Why geometric patterns? I think it is one of the least forms you can find in nature. It is in complete contrast with the natural world and is an absolute representation of human creation. And this is the critical element in the whole movie; all doors, windows, fences, frames, pathways, chairs and furniture, etc. Even the piano (with its patterned keyboard) and Mui's picture drown on music notes paper. This is a way to demonstrate and illuminate that how much stress we’ve made for ourselves through our self made forms (which I supposed could be expanded to human relations). As a great example I can reference a scene in which a man brings some water for the family and after finishing his job, he exits the office and taps on maid’s shoulder through a window, which is covered with patterned lace. He gets his money where as he could have simply got it from his previous location. But there seems to be an intention to force people communicate through those sort of “self made patterned windows” rather than “open natural air”.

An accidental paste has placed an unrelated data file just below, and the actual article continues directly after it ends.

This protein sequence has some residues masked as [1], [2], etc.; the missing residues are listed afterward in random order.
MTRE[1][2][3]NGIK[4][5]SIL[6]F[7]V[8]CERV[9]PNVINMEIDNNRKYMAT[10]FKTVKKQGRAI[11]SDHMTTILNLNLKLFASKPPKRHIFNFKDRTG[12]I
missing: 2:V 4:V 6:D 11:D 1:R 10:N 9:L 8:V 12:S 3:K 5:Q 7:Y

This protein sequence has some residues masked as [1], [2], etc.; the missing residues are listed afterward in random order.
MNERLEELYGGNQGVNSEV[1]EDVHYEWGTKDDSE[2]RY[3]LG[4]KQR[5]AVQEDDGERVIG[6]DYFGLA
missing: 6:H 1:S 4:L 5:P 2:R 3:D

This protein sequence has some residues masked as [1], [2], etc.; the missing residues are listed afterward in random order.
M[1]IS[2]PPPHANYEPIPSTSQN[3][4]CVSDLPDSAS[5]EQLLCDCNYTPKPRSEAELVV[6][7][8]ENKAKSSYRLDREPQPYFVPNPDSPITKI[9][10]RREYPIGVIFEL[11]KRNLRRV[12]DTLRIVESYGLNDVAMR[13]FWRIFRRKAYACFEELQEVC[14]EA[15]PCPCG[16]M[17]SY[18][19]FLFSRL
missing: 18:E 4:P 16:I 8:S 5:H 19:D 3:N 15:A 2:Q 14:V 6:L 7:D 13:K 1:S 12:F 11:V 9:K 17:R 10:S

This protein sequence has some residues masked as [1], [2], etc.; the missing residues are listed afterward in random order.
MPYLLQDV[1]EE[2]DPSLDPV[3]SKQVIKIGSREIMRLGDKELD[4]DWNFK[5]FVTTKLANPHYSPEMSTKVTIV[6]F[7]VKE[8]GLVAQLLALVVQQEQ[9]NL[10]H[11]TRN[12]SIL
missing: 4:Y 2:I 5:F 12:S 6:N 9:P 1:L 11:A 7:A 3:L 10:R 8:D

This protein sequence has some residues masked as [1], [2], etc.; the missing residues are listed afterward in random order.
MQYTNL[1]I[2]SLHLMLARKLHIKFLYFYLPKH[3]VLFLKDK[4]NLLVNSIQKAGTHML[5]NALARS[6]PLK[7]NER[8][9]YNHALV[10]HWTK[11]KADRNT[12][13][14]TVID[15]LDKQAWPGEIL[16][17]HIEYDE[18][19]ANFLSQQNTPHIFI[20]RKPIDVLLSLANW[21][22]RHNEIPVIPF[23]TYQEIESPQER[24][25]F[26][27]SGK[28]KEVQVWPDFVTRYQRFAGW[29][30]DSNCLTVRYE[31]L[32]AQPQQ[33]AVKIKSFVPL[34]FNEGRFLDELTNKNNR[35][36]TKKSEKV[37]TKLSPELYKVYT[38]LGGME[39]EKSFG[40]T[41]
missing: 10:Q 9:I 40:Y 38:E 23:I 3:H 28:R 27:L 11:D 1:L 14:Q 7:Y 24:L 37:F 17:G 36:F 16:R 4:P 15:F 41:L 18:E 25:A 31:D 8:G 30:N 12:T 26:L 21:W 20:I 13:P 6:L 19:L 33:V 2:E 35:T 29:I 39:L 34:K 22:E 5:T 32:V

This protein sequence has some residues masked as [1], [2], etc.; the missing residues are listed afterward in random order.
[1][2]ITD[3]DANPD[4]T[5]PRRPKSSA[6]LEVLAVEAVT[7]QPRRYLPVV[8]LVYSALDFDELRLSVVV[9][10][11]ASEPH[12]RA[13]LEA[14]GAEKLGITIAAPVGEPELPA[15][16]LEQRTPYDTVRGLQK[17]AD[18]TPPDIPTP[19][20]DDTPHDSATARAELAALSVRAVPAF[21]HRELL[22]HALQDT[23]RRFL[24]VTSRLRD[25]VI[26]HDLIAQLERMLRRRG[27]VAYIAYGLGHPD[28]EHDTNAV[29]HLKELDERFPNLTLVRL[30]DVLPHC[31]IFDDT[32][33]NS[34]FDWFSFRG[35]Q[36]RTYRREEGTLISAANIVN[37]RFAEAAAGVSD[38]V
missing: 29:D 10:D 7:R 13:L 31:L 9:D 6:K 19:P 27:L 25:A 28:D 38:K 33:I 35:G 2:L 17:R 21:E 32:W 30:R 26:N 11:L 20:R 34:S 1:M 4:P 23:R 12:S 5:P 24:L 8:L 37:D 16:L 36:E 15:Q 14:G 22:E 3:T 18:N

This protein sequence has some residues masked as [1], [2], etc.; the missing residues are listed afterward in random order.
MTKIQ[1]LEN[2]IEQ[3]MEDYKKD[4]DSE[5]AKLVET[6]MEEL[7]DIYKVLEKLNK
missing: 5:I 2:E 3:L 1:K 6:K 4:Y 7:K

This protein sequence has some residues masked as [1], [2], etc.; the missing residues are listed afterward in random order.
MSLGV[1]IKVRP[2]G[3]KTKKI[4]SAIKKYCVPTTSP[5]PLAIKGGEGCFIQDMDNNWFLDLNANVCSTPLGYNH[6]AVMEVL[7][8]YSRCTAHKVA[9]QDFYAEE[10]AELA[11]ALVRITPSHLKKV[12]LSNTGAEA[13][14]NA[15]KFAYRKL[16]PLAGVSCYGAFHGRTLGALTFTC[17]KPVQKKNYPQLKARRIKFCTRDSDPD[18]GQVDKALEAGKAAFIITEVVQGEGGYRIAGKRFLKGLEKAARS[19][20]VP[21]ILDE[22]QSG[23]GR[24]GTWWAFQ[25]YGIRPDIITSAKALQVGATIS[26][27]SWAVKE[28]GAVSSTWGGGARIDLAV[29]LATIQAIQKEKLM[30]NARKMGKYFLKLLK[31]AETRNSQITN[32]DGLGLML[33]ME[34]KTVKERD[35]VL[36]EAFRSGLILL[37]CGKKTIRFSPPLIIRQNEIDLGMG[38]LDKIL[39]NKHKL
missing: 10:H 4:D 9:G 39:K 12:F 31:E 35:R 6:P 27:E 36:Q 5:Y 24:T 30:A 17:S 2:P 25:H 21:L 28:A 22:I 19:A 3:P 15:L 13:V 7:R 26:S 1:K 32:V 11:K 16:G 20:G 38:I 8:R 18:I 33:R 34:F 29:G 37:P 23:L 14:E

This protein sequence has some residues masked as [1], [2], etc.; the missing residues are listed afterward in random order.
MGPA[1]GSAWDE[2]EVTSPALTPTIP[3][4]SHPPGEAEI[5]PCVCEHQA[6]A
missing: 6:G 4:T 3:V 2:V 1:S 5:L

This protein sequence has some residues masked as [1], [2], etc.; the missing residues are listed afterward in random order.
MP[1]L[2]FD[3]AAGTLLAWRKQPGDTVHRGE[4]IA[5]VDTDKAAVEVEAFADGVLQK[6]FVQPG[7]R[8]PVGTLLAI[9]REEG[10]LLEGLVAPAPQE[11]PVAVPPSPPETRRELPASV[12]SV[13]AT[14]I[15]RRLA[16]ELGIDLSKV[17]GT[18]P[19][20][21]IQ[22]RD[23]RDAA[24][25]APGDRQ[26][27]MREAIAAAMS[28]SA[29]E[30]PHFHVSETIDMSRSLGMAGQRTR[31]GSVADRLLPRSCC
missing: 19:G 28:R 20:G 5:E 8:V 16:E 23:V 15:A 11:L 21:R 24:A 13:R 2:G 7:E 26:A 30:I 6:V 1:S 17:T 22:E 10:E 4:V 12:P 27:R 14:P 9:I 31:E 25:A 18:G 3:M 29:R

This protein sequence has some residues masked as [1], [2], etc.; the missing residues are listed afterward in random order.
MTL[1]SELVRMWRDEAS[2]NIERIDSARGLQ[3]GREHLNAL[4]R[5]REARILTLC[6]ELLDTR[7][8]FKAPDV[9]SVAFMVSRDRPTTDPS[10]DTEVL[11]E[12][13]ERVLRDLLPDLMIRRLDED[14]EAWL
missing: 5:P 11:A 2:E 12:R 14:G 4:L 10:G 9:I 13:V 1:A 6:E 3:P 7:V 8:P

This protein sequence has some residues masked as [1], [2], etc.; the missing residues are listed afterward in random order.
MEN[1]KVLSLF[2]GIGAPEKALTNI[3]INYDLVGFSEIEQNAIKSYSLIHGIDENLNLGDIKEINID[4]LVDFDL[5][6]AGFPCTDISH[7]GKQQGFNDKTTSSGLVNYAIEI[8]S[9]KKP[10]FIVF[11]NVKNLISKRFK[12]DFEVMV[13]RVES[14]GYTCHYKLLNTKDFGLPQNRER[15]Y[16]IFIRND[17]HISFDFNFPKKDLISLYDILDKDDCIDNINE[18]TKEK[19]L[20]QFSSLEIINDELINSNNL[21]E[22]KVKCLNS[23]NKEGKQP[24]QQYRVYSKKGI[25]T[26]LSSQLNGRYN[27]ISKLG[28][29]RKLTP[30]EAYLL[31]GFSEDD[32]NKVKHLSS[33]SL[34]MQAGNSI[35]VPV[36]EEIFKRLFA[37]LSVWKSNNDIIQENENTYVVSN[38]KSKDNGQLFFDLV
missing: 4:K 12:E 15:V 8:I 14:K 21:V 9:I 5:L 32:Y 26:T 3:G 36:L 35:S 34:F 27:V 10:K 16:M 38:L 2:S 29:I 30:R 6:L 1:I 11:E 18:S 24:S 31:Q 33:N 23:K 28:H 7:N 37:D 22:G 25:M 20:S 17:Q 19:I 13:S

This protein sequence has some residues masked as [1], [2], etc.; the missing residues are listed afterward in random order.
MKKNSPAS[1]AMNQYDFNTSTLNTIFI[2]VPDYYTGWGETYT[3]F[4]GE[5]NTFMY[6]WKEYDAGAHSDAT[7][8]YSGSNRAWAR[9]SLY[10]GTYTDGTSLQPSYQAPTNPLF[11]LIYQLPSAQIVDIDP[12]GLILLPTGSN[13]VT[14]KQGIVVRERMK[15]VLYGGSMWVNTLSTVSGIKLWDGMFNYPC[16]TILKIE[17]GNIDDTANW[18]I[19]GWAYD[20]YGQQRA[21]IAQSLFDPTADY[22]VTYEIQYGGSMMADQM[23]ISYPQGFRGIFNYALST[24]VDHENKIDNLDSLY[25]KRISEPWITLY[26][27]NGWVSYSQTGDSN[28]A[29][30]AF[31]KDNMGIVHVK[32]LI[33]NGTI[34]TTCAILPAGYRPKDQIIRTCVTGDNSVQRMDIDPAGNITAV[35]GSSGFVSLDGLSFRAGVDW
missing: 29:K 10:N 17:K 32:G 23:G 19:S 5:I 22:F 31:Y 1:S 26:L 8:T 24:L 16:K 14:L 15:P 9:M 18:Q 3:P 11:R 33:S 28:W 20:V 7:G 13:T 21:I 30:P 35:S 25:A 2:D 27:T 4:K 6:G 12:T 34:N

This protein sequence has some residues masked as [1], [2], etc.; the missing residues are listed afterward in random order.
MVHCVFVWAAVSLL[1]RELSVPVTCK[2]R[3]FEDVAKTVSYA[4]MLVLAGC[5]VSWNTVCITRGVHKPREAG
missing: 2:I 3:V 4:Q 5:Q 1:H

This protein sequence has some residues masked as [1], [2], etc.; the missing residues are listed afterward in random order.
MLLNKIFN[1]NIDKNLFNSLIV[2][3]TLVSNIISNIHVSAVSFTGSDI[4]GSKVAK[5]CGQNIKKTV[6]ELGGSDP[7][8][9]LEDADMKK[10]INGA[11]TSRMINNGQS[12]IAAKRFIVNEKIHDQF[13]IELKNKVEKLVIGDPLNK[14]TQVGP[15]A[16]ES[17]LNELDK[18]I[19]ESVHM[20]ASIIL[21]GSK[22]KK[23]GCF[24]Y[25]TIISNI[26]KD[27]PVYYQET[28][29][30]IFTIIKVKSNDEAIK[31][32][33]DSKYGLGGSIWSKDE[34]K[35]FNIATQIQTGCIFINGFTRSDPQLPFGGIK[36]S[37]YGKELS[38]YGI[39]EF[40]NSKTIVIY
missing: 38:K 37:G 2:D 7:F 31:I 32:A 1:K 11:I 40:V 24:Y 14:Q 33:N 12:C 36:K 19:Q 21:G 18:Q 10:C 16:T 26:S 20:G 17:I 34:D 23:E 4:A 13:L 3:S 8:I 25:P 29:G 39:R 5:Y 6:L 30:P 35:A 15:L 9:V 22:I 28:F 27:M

Mui is trying to break this setup and make more and more reference with nature by which she feels calm and relaxed. Another remarkable sequence of such confrontation is when the older Mui is about to leave the family. As a flash back, I refer you to where Mui caught a grasshopper and put it in an extremely small “hand made” cage (which also patterned, by the way!) In that sequence, the mother follows her from her hiding place without revealing how sad she is. But when they both finally dare to break this stupid rule and go beyond that and express their emotions (naturally) by hugging each other, then: the next scene is a close up of the little cage which is broken and the grasshopper freed! It couldn't be more obvious.

The entire film is full of such pointed examples and is very enjoyable to discover them, explore and think about. For every scene of parallel lines there is a corresponding (almost immediately) scene showing the beauty of the natural world. With its obvious inclinations I still think it is a very strong film and I really enjoyed watching and re-watching it. Such abstract approach to cinema is quite admirable and the film itself works on just the level of the sheer beauty of both the actress of older Mui (Tran Nu Yên-Khê) and the gorgeous art direction and scenery which almost builds as the film progresses. The camera's delicate pans are unique and refreshing. Enjoyable, beautiful, and thought provoking! What more can you ask from any film?